Timber import and the risk of forest pest introductions.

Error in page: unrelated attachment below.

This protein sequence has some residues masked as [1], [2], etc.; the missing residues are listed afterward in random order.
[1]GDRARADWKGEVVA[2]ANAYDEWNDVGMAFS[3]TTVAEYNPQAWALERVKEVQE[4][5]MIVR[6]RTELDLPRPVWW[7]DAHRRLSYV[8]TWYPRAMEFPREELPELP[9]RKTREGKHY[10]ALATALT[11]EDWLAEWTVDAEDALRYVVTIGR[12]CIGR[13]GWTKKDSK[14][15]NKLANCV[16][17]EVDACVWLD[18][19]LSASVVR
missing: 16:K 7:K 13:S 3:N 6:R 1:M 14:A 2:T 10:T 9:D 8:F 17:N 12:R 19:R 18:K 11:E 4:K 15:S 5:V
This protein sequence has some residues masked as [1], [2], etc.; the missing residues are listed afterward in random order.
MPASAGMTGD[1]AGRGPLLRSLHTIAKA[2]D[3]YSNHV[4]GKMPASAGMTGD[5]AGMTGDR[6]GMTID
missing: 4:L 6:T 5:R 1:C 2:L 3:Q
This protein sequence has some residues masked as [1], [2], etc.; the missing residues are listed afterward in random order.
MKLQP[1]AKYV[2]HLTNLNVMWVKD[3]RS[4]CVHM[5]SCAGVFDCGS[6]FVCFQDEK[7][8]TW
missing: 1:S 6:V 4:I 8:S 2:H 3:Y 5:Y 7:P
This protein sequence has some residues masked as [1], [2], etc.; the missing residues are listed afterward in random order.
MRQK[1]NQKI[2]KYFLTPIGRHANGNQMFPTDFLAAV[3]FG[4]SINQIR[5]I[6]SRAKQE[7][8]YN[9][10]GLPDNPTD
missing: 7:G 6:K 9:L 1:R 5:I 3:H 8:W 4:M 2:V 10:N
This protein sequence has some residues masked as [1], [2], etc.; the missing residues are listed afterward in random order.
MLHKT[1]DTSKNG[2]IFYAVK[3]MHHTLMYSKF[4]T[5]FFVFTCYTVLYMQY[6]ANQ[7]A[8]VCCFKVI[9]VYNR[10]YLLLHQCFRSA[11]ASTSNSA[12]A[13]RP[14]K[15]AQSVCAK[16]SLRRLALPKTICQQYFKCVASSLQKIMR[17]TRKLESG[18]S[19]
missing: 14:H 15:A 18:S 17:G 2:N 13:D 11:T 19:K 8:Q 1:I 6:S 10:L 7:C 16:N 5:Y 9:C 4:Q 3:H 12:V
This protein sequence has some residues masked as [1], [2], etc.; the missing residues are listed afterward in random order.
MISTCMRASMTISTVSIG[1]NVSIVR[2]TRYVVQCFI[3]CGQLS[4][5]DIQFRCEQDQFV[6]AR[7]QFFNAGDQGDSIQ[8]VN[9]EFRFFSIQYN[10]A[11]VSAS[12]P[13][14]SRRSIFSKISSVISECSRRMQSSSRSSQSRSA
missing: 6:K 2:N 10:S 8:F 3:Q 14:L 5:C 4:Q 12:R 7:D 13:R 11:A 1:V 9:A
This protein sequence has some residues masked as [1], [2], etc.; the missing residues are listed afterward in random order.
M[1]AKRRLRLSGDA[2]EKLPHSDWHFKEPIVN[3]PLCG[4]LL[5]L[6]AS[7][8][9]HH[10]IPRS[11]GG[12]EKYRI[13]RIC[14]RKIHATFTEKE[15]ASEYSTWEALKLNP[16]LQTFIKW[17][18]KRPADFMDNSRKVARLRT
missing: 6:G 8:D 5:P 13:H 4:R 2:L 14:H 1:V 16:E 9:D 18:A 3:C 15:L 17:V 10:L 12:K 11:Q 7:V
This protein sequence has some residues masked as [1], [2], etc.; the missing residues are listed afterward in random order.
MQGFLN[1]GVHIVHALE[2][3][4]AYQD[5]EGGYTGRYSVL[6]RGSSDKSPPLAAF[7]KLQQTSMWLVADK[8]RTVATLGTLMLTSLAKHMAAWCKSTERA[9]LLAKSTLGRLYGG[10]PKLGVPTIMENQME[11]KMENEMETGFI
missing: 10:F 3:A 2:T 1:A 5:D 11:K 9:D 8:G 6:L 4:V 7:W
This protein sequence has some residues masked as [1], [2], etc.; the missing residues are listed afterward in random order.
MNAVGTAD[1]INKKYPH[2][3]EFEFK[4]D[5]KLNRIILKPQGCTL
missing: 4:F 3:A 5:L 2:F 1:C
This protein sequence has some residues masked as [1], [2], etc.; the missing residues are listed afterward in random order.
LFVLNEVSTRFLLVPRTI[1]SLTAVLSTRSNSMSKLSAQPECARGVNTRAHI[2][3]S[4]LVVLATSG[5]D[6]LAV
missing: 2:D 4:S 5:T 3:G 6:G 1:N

Many invasive species are introduced by trade, and there is a need for studies of pre-emptive measures to lower the risk of introductions, as post-establishment management is often extremely costly or nearly impossible. In this study, we present a generic model for the first step of the invasion process for trade-imported pests, and further develop this model for potentially harmful bark beetles to assess the risk of introductions and alternative management options. Our results suggest that introductions of bark beetles are likely, given present timber import practices, and that immigration may often go undetected by pheromone traps. The most effective measures for reducing introduction risk were those aimed at isolating the storage from forest (storage enclosure, location) followed by those reducing the available resources for forest pests (debarking, timber irrigation, rapid processing), whereas delayed import was least effective. Synthesis and applications: The generic model framework of species introductions presented here may easily be adapted to other import systems. The submodels of population dynamics and dispersal are also quite general, and we expect our qualitative results to hold in many cases, although the models were parameterized for bark beetles in this study. Our results suggest that detection of dispersal from storage to forests will be difficult, which implies that management actions should not be deferred until after detection in nature, as the pest species may then already be established and eradication may be too late. However, pre-emptive measures reducing propagule pressure at one or several stages of the introduction process, in particular isolation measures, may strongly reduce introduction risk.